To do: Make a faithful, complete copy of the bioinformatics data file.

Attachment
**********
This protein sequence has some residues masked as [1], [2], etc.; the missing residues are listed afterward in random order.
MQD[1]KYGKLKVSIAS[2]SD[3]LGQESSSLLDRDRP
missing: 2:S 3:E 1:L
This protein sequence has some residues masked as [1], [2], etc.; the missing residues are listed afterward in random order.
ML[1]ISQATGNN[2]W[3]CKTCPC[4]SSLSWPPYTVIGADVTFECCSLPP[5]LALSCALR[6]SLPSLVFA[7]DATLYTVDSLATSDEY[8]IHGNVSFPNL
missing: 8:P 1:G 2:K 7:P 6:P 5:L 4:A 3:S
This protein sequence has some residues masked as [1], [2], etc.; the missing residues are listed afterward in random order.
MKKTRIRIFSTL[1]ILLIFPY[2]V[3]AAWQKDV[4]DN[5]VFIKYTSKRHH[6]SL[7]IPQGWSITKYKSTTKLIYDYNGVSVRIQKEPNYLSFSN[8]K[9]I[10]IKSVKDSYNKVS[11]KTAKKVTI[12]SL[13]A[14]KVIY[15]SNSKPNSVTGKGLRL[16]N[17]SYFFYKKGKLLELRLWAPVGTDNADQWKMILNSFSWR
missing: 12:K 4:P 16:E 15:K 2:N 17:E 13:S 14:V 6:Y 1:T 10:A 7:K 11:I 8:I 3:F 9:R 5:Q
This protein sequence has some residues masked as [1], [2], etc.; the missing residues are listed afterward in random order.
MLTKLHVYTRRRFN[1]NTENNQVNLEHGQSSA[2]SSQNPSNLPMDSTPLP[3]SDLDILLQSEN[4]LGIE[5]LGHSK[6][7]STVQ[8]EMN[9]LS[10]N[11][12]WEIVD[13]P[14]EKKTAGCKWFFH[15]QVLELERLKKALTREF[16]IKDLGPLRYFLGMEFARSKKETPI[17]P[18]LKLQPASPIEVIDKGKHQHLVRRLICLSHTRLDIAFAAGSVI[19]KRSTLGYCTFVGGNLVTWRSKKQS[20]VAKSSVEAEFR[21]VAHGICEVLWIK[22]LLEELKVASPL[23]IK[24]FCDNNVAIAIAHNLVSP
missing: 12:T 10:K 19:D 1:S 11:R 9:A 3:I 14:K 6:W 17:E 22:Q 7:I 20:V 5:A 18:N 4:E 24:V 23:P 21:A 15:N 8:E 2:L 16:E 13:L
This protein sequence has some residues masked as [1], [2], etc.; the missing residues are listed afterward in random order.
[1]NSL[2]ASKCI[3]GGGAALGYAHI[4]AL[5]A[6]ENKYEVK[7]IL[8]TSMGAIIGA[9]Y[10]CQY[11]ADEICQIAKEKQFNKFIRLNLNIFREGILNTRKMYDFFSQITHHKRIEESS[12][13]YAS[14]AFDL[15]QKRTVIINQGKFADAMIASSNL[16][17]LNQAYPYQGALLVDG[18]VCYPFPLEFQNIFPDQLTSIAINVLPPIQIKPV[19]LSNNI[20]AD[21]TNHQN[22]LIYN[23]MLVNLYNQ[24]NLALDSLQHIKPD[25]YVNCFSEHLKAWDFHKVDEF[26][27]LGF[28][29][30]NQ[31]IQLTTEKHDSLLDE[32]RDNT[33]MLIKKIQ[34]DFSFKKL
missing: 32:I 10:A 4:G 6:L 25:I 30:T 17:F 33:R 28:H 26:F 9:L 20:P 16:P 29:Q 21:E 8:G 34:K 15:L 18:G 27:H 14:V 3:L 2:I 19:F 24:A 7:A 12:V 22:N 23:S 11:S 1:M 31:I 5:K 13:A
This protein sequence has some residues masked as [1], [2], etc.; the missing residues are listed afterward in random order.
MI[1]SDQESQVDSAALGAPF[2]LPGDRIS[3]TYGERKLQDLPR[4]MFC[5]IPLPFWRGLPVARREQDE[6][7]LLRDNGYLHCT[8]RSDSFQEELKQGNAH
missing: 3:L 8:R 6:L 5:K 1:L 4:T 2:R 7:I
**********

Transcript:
This protein sequence has some residues masked as [1], [2], etc.; the missing residues are listed afterward in random order.
MQD[1]KYGKLKVSIAS[2]SD[3]LGQESSSLLDRDRP
missing: 2:S 3:E 1:L
This protein sequence has some residues masked as [1], [2], etc.; the missing residues are listed afterward in random order.
ML[1]ISQATGNN[2]W[3]CKTCPC[4]SSLSWPPYTVIGADVTFECCSLPP[5]LALSCALR[6]SLPSLVFA[7]DATLYTVDSLATSDEY[8]IHGNVSFPNL
missing: 8:P 1:G 2:K 7:P 6:P 5:L 4:A 3:S
This protein sequence has some residues masked as [1], [2], etc.; the missing residues are listed afterward in random order.
MKKTRIRIFSTL[1]ILLIFPY[2]V[3]AAWQKDV[4]DN[5]VFIKYTSKRHH[6]SL[7]IPQGWSITKYKSTTKLIYDYNGVSVRIQKEPNYLSFSN[8]K[9]I[10]IKSVKDSYNKVS[11]KTAKKVTI[12]SL[13]A[14]KVIY[15]SNSKPNSVTGKGLRL[16]N[17]SYFFYKKGKLLELRLWAPVGTDNADQWKMILNSFSWR
missing: 12:K 4:P 16:E 15:K 2:N 17:E 13:S 14:V 6:Y 1:T 10:A 7:K 11:I 8:I 3:F 9:R 5:Q
This protein sequence has some residues masked as [1], [2], etc.; the missing residues are listed afterward in random order.
MLTKLHVYTRRRFN[1]NTENNQVNLEHGQSSA[2]SSQNPSNLPMDSTPLP[3]SDLDILLQSEN[4]LGIE[5]LGHSK[6][7]STVQ[8]EMN[9]LS[10]N[11][12]WEIVD[13]P[14]EKKTAGCKWFFH[15]QVLELERLKKALTREF[16]IKDLGPLRYFLGMEFARSKKETPI[17]P[18]LKLQPASPIEVIDKGKHQHLVRRLICLSHTRLDIAFAAGSVI[19]KRSTLGYCTFVGGNLVTWRSKKQS[20]VAKSSVEAEFR[21]VAHGICEVLWIK[22]LLEELKVASPL[23]IK[24]FCDNNVAIAIAHNLVSP
missing: 12:T 10:K 19:D 1:S 11:R 9:A 3:I 14:K 6:W 17:E 22:Q 7:I 20:V 5:A 18:N 4:E 24:V 23:P 21:A 15:N 8:E 2:L 16:E 13:L
This protein sequence has some residues masked as [1], [2], etc.; the missing residues are listed afterward in random order.
[1]NSL[2]ASKCI[3]GGGAALGYAHI[4]AL[5]A[6]ENKYEVK[7]IL[8]TSMGAIIGA[9]Y[10]CQY[11]ADEICQIAKEKQFNKFIRLNLNIFREGILNTRKMYDFFSQITHHKRIEESS[12][13]YAS[14]AFDL[15]QKRTVIINQGKFADAMIASSNL[16][17]LNQAYPYQGALLVDG[18]VCYPFPLEFQNIFPDQLTSIAINVLPPIQIKPV[19]LSNNI[20]AD[21]TNHQN[22]LIYN[23]MLVNLYNQ[24]NLALDSLQHIKPD[25]YVNCFSEHLKAWDFHKVDEF[26][27]LGF[28][29][30]NQ[31]IQLTTEKHDSLLDE[32]RDNT[33]MLIKKIQ[34]DFSFKKL
missing: 32:I 10:A 4:G 6:L 25:I 30:T 17:F 33:R 28:H 26:F 9:L 20:P 16:P 29:Q 21:E 8:G 34:K 15:L 18:G 27:H 14:V 3:L 2:I 19:F 24:A 7:A 12:V 22:N 23:S 11:S 1:M 31:I 5:K 13:A
This protein sequence has some residues masked as [1], [2], etc.; the missing residues are listed afterward in random order.
MI[1]SDQESQVDSAALGAPF[2]LPGDRIS[3]TYGERKLQDLPR[4]MFC[5]IPLPFWRGLPVARREQDE[6][7]LLRDNGYLHCT[8]RSDSFQEELKQGNAH
missing: 3:L 8:R 6:L 5:K 1:L 4:T 2:R 7:I